5 Things Every Good Designer Should Be Able to Do
22 January 2018 | By Brooke Geller
We’ve spoken before about the potential risks in hiring a freelance designer. But whether you’re working with one freelancer or an entire design agency, there are some absolute non-negotiables that any designer should be able to do.
Looking to hire a designer? Make sure to read through these criteria first so you know what to look for.
1. Know Your Way Around the Adobe Suite
This one is non-negotiable. Every designer should be well-versed in Adobe Illustrator, InDesign, and Photoshop. And by well-versed, we mean a total pro.
What about other design programs? These are an added bonus but are no replacement for the Adobe suite. Adobe programs are the industry standard.
2. Work With Different File Formats
Do you know what a PNG file is used for? What about EPS? It doesn’t matter if you don’t— unless you’re a designer. In which case, it definitely matters. A lot.
After all, you want to be able to actually implement that great design work into its intended destination. No client likes receiving unusable or pixelated designs.
And in case you don’t know your GIFs from your JPEGs, we’ve written a super handy blog post that breaks it all down for you.
3. Withstand Constructive Criticism
No matter how amazing your design skills, you’ll rarely get it right the first try. It usually takes a couple of rounds to hit the mark. It’s a process, after all.
But that process does involve communication over what is and isn’t working. Not everyone is equipped with the same vernacular to express their opinion of your design work, which can result in feedback being delivered in a rather blunt manner.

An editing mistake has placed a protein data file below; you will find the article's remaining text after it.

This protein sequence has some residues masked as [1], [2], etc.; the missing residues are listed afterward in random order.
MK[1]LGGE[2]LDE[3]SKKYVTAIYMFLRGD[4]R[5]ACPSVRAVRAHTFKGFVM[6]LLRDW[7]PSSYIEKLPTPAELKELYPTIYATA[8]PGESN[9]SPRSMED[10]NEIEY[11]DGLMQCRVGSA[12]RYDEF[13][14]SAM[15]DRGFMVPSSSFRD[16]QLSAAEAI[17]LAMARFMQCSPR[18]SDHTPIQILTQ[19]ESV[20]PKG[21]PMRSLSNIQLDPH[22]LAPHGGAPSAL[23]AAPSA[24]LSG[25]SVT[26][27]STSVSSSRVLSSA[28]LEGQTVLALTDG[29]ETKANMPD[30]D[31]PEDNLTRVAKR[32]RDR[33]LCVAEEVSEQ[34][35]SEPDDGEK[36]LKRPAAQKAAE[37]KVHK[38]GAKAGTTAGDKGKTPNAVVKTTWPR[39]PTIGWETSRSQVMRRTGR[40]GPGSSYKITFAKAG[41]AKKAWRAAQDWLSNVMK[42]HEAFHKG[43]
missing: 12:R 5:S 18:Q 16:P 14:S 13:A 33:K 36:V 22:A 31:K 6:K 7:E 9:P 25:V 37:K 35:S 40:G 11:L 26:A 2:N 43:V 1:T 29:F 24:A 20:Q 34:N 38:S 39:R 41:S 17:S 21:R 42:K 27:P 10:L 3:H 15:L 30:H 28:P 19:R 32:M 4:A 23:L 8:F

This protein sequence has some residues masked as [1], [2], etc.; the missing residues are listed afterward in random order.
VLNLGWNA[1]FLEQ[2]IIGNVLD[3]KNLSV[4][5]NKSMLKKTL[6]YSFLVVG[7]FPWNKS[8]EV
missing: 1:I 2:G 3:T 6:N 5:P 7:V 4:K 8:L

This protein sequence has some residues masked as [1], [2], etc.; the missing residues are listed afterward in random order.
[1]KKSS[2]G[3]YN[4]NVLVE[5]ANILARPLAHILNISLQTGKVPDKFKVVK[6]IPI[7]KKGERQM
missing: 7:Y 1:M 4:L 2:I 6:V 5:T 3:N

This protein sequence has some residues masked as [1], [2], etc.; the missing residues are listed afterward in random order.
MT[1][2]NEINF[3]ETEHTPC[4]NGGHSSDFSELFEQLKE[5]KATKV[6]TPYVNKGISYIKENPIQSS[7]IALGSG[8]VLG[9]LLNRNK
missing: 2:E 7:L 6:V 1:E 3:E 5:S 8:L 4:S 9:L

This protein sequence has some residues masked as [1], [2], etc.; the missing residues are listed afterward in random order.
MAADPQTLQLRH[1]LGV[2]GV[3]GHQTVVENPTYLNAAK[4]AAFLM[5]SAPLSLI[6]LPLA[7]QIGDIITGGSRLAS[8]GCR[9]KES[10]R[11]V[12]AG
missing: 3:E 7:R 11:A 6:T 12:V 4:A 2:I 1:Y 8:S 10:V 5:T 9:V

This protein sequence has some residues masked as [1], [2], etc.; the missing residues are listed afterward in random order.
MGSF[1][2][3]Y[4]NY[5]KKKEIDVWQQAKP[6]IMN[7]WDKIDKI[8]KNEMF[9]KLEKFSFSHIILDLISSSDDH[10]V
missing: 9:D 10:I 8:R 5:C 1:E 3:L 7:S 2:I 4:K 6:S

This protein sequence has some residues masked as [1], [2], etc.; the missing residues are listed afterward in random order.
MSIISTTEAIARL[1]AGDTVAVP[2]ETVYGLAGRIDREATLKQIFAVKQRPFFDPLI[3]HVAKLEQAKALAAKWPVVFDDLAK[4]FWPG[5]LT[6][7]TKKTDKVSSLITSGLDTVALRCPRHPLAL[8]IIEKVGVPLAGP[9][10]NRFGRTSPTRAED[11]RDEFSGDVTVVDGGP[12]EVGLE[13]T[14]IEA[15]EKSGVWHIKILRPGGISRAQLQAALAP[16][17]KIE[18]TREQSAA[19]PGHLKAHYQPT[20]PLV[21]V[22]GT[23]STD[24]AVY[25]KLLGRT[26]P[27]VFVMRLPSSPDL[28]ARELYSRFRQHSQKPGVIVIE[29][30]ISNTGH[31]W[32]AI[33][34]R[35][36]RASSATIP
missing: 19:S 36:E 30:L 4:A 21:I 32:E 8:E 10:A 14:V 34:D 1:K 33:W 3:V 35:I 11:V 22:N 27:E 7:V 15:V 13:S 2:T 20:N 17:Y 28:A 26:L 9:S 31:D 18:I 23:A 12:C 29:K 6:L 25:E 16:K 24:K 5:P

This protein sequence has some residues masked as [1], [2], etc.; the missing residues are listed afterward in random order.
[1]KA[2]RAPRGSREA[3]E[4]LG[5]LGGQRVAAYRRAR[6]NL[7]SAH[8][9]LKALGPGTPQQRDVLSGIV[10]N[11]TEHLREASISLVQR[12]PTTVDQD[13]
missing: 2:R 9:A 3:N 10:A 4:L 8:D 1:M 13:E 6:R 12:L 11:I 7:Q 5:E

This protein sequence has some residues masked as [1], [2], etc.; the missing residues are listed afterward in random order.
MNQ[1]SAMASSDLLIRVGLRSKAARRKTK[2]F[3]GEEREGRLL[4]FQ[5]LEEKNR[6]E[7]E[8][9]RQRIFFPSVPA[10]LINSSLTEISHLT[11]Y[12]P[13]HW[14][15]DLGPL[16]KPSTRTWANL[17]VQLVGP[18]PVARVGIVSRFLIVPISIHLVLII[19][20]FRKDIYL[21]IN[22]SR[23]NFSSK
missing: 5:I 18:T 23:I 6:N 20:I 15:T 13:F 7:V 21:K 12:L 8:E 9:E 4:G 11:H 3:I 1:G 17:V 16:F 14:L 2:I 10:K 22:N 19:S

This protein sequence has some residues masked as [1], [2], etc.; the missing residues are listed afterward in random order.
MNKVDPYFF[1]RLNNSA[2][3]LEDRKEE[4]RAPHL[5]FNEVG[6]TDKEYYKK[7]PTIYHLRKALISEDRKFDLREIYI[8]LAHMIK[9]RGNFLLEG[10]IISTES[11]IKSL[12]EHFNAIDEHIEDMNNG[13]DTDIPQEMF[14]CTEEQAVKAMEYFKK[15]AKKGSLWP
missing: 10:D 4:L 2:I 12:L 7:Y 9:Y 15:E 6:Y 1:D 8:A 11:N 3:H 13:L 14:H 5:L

“Design work doesn’t happen in isolation. It requires communication and sometimes collaboration between multiple people.”
Hearing a client say they dislike a design that’s the result of hours of work can sting. This is why it’s crucial for designers to take on any feedback objectively without feeling personally connected to either the work or how it’s received.
Our recommendation for dealing with the pressure? Every designer should keep a stash of biscuits and “relax” tea in their desk drawer for emergencies.
Remember, it’s not about nailing it the first time. It’s about the end result— and there’s nothing wrong with returning to the drawing board a few times to get it absolutely perfect.
4. Respond Creatively to Feedback
There’s more to taking on feedback than not feeling personally attacked. How those suggestions are taken on in the creative process is just as important.
Whether it’s perfectly capturing what the client says they want or using creative licence to produce something totally different (and impressive), a designer’s talent lies in how creatively they respond to the next round of designs— not just the first.
5. Vibe With Others
Design work doesn’t happen in isolation. It requires communication and sometimes collaboration between multiple people.
This means a designer has to be great not just at what they do, but to work with. The client should feel at ease throughout the briefing, revision, and hand-off stage. If the work requires input from copywriters or other creatives, their interactions should be as pleasant as they are productive.
“Every designer should keep a stash of biscuits and “relax” tea in their desk drawer for emergencies.”
A designer isn’t only as good as their actual design skills. Their talent also lies in how well they interact and work with others in both their team and in the client-creative relationship.
Because at the end of the day, these interactions are going to have a major impact on both the process and the final work delivered.